Wrongful death is a type of civil tort in which one party alleges that another party’s negligent or wrongful action resulted in the death of a loved one. A party can be found liable for wrongful death either because they took an action that caused or contributed to another’s death, or because they failed to take action and someone died as a result. For a wrongful death action to be successful, the plaintiff must prove it more likely than not that the decedent would not have died but for the defendant’s negligent or wrongful behavior.
Who May File a Wrongful Death Lawsuit?
The courts restrict who may file a wrongful death lawsuit on behalf of a decedent. The specific rules vary from state to state, but in general, the following parties can pursue a wrongful death claim:
- The decedent’s spouse
- Immediate family members of the decedent (e.g., parents, children, siblings)
- The executor of the decedent’s estate
What Damages May the Plaintiff Recover in a Wrongful Death Lawsuit?
Wrongful death plaintiffs can recover a host of damages. Awarded damages often cover the costs associated with the decedent’s medical care before passing away, the decedent’s end-of-life costs, the financial losses suffered by the decedent’s family members, and non-economic losses associated with losing a loved one.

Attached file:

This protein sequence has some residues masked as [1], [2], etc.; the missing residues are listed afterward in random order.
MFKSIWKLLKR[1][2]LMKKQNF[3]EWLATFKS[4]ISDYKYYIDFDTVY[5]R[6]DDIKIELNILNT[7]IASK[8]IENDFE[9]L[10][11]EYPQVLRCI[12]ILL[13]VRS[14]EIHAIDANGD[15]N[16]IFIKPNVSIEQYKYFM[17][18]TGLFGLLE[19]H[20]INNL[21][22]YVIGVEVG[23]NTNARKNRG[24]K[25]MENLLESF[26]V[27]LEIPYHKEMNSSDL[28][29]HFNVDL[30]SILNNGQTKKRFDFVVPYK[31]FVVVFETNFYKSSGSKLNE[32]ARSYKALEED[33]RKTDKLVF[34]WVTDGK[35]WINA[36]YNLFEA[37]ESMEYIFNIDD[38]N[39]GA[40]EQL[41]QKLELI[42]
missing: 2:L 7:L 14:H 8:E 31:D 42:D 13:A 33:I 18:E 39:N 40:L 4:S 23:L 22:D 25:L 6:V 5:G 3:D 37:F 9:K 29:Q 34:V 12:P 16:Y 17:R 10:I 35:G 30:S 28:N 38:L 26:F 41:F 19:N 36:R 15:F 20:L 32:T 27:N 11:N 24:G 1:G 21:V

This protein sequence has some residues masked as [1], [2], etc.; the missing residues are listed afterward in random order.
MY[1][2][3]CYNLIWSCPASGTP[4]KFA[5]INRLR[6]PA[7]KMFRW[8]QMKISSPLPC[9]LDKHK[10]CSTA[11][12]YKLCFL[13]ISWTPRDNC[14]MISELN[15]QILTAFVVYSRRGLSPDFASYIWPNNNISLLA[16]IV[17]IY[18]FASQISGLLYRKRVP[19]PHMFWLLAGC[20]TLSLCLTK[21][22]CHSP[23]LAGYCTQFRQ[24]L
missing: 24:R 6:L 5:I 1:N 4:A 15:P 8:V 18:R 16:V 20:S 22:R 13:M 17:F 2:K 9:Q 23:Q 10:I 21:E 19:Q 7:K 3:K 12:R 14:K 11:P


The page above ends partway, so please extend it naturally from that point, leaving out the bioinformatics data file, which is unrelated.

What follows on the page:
Costs of Medical Care
The plaintiff in a wrongful death lawsuit could receive compensation to pay for medical costs incurred between the time of injury and the decedent’s death, including hospital bills, surgery costs, medications, and emergency transportation.
Wrongful death awards often include compensation to cover costs associated with a proper funeral and burial for the decedent.
The decedent’s loved ones and next of kin might receive compensation covering loss of the decedent’s wages and future earnings.
Non-economic losses in a wrongful death lawsuit include any damages suffered by the plaintiff that cannot be quantified in dollar terms. The most common examples are loss of companionship, loss of consortium, and loss of parental guidance.
How to Prove a Wrongful Death Claim
Proving a wrongful death claim requires the plaintiff and their attorney to establish three conditions as true:
- The defendant was negligent either by committing a wrongful action or by failing to act when they had a duty to do so.
- The decedent lost his or her life as a result of the defendant’s actions.
- The decedent would not have died but for the wrongful actions of the defendant.
The preponderance of the evidence standard applies to wrongful death cases. This means the plaintiff must show that it is at least 50.1% likely that the defendant’s actions caused the decedent’s loss of life.
For Help with a Wrongful Death Claim, Call the Attorneys at Newsome Melton
The lawyers at Newsome Melton want to help you hold the responsible party accountable for the death of your loved one. We can help you get justice as well as the compensation you deserve. To schedule a free case evaluation, call us at 888-808-5977.